[Posted May 22, 2016] Nearly 150 former coaches, teachers, administrators and students crowded into Uni’s South Gym one week ago to celebrate the unveiling of plaques commemorating the naming of Kampmann Stadium, Patton Track and Cavanaugh Field.
Pictured above: The crowd at the Kampmann-Patton Honors Luncheon on May 15 (Photo courtesy Jan Fambro)
The event drew the attention of Los Angeles Times prep editor Eric Sondheimer, who attended and included a review online.
What came through most during the 90-minute program was the impact that each of the three men had during their time at Uni.
Angus Cavanaugh: 1924-35
Current Uni Principal Eric Davidson gave a marvelous address that provided an insight into the first principal of Harding High School, later to become Uni. In pertinent part:
“The most important thing that Angus Cavanaugh did during his tenure at this school was to establish the Westwood Village Rotary Club. I don’t know if you guys know that, but that’s one of the strongest organizations we have: Rotarians.
“If you know what Rotarians have done throughout their history, then you understand the kind of character that Angus was. And if you don’t know what Rotarians believe, you ask them four questions. You ask them:
“Is this fair?
“Is it the truth?
“Will it build goodwill and better friendships?
“And then lastly, will this be beneficial to everyone?
“I believe it is appropriate to compare the past to the present, because as natural as [school] turf was then, over the years it is now artificial in its composition. But it remains consistent in its purpose. …
“The times are different. So are the students. The students we have today are very, very much different than the students that are sitting in this auditorium right now. But the values and the ethics that were used by Mr. Cavanaugh back in the day are very similar to the same values and ethics that I use today with the same students, the same group of students – that he would have been doing the same thing I would be.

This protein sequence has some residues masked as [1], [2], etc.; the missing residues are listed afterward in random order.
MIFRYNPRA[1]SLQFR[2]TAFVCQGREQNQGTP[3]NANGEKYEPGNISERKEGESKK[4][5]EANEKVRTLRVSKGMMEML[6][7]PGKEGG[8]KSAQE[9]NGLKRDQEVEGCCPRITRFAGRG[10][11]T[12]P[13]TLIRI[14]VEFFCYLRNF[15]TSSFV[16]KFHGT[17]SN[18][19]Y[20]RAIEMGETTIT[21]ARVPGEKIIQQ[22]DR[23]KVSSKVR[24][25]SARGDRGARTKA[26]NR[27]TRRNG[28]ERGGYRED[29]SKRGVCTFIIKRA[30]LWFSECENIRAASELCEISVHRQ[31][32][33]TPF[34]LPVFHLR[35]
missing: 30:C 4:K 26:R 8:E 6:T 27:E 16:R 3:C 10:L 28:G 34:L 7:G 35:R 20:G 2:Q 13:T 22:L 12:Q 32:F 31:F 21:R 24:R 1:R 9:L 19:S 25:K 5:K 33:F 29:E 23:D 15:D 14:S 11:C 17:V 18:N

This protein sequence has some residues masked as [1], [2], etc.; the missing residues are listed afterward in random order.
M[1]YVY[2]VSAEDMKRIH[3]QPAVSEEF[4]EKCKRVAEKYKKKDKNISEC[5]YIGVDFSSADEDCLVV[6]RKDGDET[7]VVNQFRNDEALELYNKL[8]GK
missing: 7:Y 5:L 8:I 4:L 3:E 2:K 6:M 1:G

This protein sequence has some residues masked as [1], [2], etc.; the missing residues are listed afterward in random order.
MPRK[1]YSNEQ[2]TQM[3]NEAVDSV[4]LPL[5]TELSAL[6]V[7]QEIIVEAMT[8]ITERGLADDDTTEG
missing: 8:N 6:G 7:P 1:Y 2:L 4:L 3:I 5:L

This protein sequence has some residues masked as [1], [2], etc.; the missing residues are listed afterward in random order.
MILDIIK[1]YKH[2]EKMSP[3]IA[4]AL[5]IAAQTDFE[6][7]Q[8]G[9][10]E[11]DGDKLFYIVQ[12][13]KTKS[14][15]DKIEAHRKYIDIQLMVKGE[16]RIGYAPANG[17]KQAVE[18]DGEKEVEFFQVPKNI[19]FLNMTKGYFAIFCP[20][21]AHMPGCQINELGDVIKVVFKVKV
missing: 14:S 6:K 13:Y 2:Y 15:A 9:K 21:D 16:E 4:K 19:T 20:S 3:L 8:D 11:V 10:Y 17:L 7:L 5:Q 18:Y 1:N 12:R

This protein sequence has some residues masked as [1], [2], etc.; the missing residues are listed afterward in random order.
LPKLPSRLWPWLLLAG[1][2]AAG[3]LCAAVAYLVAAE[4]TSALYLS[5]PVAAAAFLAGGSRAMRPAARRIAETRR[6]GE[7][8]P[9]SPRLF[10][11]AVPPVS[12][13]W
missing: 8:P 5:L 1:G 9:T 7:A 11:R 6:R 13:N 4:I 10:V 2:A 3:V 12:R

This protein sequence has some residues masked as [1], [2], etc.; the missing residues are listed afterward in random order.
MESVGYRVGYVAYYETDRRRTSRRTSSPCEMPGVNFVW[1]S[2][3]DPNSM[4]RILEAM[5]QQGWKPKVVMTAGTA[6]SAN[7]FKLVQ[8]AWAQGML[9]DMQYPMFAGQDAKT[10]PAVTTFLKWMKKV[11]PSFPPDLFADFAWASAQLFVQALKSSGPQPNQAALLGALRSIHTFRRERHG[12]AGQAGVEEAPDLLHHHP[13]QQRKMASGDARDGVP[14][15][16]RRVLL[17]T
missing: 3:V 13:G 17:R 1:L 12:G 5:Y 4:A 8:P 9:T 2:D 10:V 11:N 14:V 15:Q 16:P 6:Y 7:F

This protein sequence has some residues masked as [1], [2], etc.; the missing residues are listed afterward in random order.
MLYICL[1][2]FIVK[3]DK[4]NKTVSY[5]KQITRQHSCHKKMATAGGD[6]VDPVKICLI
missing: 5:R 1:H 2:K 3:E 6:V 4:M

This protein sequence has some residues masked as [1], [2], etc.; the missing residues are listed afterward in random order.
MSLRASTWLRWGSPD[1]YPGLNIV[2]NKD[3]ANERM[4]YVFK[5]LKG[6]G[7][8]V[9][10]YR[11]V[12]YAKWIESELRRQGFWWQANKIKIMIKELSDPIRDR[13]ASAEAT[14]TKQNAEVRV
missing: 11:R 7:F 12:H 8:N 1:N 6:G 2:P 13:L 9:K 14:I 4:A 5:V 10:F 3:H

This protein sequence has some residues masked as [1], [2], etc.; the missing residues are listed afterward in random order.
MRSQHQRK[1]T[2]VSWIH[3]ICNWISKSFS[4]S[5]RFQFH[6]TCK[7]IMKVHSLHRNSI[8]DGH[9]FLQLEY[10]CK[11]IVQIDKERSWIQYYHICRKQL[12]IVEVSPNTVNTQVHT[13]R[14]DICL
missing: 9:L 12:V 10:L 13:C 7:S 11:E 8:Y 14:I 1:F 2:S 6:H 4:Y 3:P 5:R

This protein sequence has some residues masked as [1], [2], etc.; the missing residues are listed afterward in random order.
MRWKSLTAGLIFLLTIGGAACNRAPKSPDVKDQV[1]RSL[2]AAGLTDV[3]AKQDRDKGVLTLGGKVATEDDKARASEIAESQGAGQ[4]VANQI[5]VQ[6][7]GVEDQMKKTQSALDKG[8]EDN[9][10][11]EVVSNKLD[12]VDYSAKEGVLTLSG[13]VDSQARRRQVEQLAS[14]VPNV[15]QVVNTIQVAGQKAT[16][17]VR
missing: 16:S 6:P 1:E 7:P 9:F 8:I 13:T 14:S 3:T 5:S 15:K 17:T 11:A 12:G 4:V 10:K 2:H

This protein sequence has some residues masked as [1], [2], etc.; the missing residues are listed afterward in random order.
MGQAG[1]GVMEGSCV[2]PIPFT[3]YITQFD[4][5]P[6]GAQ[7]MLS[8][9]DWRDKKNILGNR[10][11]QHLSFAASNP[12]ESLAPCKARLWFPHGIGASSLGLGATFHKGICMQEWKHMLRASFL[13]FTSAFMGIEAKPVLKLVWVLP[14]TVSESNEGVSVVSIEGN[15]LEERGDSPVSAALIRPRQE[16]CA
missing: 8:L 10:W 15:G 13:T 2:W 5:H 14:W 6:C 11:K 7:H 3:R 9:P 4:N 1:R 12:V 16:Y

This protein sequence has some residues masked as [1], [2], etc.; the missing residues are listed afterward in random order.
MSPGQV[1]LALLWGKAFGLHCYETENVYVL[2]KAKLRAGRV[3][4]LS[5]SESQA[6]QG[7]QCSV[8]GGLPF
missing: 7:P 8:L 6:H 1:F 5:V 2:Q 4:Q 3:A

“So at the end, it’s the pursuit of truth, fairness, goodwill, better friendships and common benefit to all that is enough to inspire us all to be like Angus Cavanaugh. And this field is dedicated in his honor. Thank you so much.”
Mel Patton: 1941-43
Most sports fans know who Usain Bolt is, the great Jamaican sprinter who won three gold medals in the 2008 and 2012 Olympic Games. Patton biographer Larry Booth explained how impressive Patton’s achievements were in his era.
“Mel is in the Track and Field Hall of Fame. He won two Olympic gold medals. He never lost in high school. His high school records lasted for decades in both the 100 and 220. He never lost in college, winning five individual national championships. Remarkably, he never once false started. He was the no. 1 sprinter in the world six times. He set seven world records.
“In 1948, just before the Olympics the cover of the two big national magazines, Time and Life, were full-size pictures of Mel Patton. He was the face of the Olympic team … I have in my hands, original, 70-year-old editions of both.
“He broke Jesse Owens’ world records and Jesse’s coach said Mel was better than Jesse. Dean Cromwell, the most famous track coach of all time, said Mel was by far the fastest human of all time.
“Back in the day, Patton ran on cinder tracks which were uneven and hard as a brick. Mel would have thrived and run even faster on an artificial track like the new Mel Patton Track at Uni. At 6-feet and 147 pounds, he was rail thin. With today’s weight training, on this track, there is no one in history who would have gone faster.”